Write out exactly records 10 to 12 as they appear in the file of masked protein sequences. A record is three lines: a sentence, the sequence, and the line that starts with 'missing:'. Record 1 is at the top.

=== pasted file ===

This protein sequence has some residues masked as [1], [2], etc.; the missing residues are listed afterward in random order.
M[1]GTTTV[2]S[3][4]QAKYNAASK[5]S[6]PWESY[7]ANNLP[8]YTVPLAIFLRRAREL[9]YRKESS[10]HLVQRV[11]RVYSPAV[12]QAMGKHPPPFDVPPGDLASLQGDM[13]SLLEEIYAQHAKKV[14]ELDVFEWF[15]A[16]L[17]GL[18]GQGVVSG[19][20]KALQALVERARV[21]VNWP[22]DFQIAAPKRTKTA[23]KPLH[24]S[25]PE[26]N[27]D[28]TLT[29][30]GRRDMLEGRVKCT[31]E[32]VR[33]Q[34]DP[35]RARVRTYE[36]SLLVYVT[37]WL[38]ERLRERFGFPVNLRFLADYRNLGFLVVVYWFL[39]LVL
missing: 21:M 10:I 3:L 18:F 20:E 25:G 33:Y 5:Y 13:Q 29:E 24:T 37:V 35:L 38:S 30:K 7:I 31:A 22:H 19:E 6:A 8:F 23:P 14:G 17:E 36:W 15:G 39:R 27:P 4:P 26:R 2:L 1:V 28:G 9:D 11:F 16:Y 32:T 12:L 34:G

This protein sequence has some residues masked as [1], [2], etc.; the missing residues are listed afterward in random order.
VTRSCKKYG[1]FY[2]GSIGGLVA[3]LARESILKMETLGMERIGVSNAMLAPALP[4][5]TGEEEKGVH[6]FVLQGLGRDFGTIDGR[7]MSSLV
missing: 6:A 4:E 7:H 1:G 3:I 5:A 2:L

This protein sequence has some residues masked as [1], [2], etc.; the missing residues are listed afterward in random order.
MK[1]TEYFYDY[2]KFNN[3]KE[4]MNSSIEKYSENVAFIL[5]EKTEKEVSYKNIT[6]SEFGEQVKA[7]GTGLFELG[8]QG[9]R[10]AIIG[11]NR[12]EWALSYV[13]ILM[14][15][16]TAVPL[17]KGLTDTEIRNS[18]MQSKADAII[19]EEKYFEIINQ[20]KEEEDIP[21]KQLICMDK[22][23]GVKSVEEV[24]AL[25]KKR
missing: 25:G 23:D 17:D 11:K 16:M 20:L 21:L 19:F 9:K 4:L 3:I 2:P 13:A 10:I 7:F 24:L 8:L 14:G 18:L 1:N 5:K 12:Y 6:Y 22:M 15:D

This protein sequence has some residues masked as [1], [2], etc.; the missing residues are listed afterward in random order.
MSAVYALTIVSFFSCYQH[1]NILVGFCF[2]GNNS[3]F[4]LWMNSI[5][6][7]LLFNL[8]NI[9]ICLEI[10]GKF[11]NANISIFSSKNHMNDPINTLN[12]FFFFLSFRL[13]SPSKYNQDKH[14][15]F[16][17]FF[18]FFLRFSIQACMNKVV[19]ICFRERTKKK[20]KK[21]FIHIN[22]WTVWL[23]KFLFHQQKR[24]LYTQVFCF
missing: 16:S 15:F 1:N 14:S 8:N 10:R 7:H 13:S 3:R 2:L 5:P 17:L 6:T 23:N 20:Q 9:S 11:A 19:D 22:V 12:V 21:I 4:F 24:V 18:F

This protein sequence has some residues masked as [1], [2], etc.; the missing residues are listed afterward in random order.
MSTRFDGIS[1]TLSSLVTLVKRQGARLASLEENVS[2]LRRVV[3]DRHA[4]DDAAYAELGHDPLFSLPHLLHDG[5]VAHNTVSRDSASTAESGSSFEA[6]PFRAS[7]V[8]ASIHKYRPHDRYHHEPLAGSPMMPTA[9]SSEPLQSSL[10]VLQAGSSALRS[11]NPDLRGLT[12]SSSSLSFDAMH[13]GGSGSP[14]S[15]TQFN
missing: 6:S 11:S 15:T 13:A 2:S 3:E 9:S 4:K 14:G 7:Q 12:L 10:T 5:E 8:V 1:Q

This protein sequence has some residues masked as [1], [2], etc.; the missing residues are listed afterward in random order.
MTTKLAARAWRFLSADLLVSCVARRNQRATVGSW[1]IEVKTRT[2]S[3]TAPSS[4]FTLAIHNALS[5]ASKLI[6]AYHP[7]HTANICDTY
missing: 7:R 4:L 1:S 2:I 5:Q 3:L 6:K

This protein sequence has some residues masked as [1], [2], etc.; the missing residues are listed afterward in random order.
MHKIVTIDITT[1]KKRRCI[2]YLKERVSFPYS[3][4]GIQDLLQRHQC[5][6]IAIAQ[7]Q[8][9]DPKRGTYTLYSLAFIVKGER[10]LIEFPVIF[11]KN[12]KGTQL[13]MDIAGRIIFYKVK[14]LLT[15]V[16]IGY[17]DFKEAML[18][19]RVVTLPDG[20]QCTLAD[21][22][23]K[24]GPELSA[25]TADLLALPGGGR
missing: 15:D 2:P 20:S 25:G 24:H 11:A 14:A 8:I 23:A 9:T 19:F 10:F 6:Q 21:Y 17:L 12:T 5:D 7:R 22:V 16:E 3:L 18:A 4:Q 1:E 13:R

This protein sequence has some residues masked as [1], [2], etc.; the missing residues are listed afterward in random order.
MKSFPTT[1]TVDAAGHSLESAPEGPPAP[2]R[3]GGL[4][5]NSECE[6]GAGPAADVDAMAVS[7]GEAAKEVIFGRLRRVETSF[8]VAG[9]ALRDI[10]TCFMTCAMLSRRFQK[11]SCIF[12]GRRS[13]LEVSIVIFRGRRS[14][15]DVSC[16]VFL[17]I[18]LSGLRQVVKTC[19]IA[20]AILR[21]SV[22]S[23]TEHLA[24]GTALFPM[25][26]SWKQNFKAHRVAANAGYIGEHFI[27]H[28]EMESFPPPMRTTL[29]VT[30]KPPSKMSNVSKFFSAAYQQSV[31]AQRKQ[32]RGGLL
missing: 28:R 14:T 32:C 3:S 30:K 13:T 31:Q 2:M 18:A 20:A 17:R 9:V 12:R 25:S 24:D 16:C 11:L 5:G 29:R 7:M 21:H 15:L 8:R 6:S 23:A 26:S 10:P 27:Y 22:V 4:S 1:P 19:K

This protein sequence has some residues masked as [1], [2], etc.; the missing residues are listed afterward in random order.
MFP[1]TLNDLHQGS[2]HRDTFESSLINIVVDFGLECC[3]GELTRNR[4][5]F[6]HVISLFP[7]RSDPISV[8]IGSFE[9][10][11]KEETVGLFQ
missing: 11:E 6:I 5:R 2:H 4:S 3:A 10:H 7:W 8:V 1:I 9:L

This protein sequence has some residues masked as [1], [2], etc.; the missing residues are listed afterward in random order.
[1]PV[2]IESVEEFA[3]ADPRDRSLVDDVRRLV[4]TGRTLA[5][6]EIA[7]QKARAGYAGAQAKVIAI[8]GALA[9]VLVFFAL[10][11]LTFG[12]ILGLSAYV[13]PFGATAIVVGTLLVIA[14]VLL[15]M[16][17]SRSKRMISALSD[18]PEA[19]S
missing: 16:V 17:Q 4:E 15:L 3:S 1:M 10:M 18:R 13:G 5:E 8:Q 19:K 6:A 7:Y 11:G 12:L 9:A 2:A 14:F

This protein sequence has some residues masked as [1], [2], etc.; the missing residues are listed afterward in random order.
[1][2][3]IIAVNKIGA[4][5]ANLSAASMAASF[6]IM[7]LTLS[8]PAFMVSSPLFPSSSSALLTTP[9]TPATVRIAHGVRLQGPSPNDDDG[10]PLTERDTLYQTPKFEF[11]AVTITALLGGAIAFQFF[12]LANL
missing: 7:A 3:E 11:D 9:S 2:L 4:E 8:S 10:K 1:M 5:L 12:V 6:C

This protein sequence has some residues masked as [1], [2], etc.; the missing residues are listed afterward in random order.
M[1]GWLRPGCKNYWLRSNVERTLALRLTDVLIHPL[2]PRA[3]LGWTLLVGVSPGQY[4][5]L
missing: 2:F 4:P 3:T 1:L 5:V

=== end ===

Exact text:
This protein sequence has some residues masked as [1], [2], etc.; the missing residues are listed afterward in random order.
[1]PV[2]IESVEEFA[3]ADPRDRSLVDDVRRLV[4]TGRTLA[5][6]EIA[7]QKARAGYAGAQAKVIAI[8]GALA[9]VLVFFAL[10][11]LTFG[12]ILGLSAYV[13]PFGATAIVVGTLLVIA[14]VLL[15]M[16][17]SRSKRMISALSD[18]PEA[19]S
missing: 16:V 17:Q 4:E 15:L 3:S 1:M 10:M 18:R 13:G 5:E 8:Q 19:K 6:A 7:Y 11:G 12:L 9:A 2:A 14:F

This protein sequence has some residues masked as [1], [2], etc.; the missing residues are listed afterward in random order.
[1][2][3]IIAVNKIGA[4][5]ANLSAASMAASF[6]IM[7]LTLS[8]PAFMVSSPLFPSSSSALLTTP[9]TPATVRIAHGVRLQGPSPNDDDG[10]PLTERDTLYQTPKFEF[11]AVTITALLGGAIAFQFF[12]LANL
missing: 7:A 3:E 11:D 9:S 2:L 4:E 8:S 10:K 1:M 5:L 12:V 6:C

This protein sequence has some residues masked as [1], [2], etc.; the missing residues are listed afterward in random order.
M[1]GWLRPGCKNYWLRSNVERTLALRLTDVLIHPL[2]PRA[3]LGWTLLVGVSPGQY[4][5]L
missing: 2:F 4:P 3:T 1:L 5:V